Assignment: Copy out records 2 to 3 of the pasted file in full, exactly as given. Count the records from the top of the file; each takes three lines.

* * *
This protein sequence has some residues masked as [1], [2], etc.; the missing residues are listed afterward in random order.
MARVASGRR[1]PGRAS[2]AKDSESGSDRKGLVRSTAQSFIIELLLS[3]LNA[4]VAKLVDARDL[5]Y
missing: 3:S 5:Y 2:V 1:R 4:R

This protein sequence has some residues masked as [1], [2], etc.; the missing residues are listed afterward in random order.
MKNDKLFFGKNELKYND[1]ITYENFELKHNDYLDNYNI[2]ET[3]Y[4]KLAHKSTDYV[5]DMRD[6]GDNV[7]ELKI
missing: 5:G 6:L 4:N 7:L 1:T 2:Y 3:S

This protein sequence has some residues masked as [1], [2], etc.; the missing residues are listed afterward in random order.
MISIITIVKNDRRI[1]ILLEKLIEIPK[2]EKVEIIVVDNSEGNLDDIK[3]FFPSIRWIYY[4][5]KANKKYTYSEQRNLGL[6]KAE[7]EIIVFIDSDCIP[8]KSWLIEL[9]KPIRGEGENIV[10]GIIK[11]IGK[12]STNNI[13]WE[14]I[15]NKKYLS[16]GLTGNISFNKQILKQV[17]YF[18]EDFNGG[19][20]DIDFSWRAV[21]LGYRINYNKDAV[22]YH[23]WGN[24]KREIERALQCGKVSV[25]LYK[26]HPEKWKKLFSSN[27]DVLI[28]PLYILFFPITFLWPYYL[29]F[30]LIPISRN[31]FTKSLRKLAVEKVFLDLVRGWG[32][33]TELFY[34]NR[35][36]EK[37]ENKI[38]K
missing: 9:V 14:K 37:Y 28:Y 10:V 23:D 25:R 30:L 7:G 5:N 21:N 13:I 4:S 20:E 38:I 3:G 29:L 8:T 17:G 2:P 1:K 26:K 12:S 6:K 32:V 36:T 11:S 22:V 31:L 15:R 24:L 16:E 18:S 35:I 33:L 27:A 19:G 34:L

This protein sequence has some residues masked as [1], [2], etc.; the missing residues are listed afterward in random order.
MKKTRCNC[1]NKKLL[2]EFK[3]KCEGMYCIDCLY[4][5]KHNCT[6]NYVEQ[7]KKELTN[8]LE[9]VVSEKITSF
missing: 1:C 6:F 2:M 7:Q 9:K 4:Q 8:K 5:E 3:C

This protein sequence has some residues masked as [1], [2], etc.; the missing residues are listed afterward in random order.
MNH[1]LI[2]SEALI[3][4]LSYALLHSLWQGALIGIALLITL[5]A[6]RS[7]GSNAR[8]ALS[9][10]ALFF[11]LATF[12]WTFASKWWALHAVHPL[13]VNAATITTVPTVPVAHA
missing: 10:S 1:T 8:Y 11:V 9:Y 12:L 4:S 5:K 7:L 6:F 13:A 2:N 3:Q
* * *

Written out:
This protein sequence has some residues masked as [1], [2], etc.; the missing residues are listed afterward in random order.
MKNDKLFFGKNELKYND[1]ITYENFELKHNDYLDNYNI[2]ET[3]Y[4]KLAHKSTDYV[5]DMRD[6]GDNV[7]ELKI
missing: 5:G 6:L 4:N 7:L 1:T 2:Y 3:S

This protein sequence has some residues masked as [1], [2], etc.; the missing residues are listed afterward in random order.
MISIITIVKNDRRI[1]ILLEKLIEIPK[2]EKVEIIVVDNSEGNLDDIK[3]FFPSIRWIYY[4][5]KANKKYTYSEQRNLGL[6]KAE[7]EIIVFIDSDCIP[8]KSWLIEL[9]KPIRGEGENIV[10]GIIK[11]IGK[12]STNNI[13]WE[14]I[15]NKKYLS[16]GLTGNISFNKQILKQV[17]YF[18]EDFNGG[19][20]DIDFSWRAV[21]LGYRINYNKDAV[22]YH[23]WGN[24]KREIERALQCGKVSV[25]LYK[26]HPEKWKKLFSSN[27]DVLI[28]PLYILFFPITFLWPYYL[29]F[30]LIPISRN[31]FTKSLRKLAVEKVFLDLVRGWG[32][33]TELFY[34]NR[35][36]EK[37]ENKI[38]K
missing: 9:V 14:K 37:Y 28:Y 10:V 23:D 25:R 30:L 7:G 5:N 21:N 13:I 4:S 20:E 38:I 3:G 29:L 8:T 17:G 2:P 1:K 26:K 12:S 6:K 32:V 36:T 11:S 22:V 31:L 15:R 24:L 16:E 18:S 35:I 33:L 27:A 19:G 34:L